A brand new study suggests that Traditional Chinese Medicine (TCM) may be as effective at treating heart disease as Western medications. Although more research is needed, doctors are hopeful that this study will inspire more Western scientists and doctors to take TCM seriously as a healing methodology.
This study looked at case histories published within the last 10 years. All of these patients used different Chinese herbal remedies to combat diseases that affected the heart including diabetes, dyslipidemia, and hypertension.
Researchers found that most of the Chinese medications were at least as effective as Western pharmaceuticals. All of the TCM herbs used in this study presented no negative side effects. A few herbs that had antihypertensive effects were Jiangya, Jiangyabao, Zhongfujiangya, and Qiqilian.
While this research is promising, doctors need more long-term evidence on TCM’s effectiveness over time. Doctors are also interested in whether or not TCM medications could be used with Western pharmaceuticals in the management of cardiovascular issues.
Study authors note that TCM practitioners don’t generally prescribe just one herb for one condition. TCM doctors usually create complex formulas taking into account the idiosyncrasies of their patients. These complex formulas are often modified over time to more effectively treat the symptoms each patient presents to the doctor.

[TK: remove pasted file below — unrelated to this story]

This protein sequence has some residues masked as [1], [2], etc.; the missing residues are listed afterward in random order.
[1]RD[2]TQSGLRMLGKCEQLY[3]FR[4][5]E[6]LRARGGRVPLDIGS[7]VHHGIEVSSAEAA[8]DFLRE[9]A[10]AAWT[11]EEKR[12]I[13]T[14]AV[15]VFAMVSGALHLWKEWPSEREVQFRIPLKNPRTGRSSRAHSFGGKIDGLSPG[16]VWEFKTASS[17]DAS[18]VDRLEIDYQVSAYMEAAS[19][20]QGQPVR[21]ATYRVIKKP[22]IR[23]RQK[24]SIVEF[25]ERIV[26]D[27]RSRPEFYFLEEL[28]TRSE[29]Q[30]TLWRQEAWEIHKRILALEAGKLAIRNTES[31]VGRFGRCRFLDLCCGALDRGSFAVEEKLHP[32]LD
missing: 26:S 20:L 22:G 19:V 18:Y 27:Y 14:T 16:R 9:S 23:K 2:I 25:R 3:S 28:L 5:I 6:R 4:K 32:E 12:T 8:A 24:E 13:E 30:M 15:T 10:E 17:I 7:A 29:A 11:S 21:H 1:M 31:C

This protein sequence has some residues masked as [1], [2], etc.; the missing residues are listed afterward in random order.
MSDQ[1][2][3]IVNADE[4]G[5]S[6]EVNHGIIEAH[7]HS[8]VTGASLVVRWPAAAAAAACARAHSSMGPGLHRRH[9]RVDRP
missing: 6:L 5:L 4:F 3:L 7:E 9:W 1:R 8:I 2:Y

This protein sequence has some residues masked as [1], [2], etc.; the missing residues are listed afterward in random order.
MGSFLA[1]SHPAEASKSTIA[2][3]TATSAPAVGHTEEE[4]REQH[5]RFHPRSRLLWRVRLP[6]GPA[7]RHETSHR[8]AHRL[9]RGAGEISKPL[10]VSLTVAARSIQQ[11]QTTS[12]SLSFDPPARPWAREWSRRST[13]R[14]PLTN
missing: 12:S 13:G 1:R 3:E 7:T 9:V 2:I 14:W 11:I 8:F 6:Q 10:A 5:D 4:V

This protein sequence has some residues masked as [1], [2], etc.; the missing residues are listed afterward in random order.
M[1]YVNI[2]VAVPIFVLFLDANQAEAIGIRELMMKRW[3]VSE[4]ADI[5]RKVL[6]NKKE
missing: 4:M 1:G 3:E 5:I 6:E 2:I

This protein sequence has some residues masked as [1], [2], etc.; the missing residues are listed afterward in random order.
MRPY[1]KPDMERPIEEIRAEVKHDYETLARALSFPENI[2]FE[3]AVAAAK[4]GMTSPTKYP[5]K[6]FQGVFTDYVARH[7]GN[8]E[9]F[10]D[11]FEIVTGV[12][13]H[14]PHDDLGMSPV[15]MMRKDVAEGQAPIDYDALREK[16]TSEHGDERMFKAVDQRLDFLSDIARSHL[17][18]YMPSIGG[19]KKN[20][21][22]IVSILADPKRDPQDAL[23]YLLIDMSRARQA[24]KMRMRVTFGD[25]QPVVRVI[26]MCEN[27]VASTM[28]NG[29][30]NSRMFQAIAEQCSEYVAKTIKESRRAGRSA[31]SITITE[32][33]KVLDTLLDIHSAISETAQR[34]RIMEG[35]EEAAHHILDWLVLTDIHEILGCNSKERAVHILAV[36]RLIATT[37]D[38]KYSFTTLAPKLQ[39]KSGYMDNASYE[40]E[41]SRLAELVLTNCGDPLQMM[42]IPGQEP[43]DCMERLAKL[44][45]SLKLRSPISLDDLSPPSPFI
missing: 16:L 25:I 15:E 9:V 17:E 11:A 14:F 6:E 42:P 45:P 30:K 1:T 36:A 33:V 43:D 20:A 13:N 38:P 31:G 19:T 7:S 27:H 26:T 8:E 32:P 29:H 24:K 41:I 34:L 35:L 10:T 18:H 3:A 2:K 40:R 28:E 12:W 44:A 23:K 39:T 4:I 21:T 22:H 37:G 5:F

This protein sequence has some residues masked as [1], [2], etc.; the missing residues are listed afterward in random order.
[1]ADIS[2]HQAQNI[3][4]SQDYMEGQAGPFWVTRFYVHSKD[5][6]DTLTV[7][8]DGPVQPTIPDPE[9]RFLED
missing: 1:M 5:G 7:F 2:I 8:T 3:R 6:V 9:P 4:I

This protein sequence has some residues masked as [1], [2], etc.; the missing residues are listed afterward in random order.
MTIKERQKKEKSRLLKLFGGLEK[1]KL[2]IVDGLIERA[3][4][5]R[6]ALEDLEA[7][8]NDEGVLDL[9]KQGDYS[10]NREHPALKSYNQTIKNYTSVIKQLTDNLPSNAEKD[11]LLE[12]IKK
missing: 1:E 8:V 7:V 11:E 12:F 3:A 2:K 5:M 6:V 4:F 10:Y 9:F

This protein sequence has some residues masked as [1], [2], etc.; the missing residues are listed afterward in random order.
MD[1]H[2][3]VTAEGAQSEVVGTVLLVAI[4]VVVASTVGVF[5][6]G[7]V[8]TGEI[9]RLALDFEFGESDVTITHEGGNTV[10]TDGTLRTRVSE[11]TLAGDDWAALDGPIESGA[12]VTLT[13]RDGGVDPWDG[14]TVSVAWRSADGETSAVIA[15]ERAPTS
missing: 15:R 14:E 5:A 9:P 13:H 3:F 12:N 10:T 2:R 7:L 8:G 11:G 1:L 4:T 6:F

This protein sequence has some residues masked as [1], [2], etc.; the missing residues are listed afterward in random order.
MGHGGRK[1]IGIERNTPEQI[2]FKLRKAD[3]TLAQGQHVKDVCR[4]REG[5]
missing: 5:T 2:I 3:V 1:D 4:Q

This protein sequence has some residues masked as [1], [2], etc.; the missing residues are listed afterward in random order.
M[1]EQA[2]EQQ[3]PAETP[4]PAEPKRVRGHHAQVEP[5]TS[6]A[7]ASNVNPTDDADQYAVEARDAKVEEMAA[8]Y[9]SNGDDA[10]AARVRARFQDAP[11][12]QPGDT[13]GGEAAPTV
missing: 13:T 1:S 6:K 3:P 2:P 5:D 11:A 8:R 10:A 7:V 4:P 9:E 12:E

It’s often difficult to study TCM in a Western laboratory setting. Since most formulas concocted in TCM have literally dozens of ingredients, it’s very hard for scientists to pinpoint the correlations between the chemical compounds and the patient’s symptoms. Also, most medications in China don’t go through as rigorous screening procedures as Western medicines do.
Most of the research in this study was conducted at Shandong University Qilu Hospital in Jinan, Shandong, China. Dr. Yuxia Zhao, a physician in the hospital’s Department of Traditional Chinese Medicine, was the lead author.
This study was published in the June issue of Journal of the American College of Cardiology. The article was entitled “Traditional Chinese Medicine for Cardiovascular Disease Evidence and Potential Mechanisms.”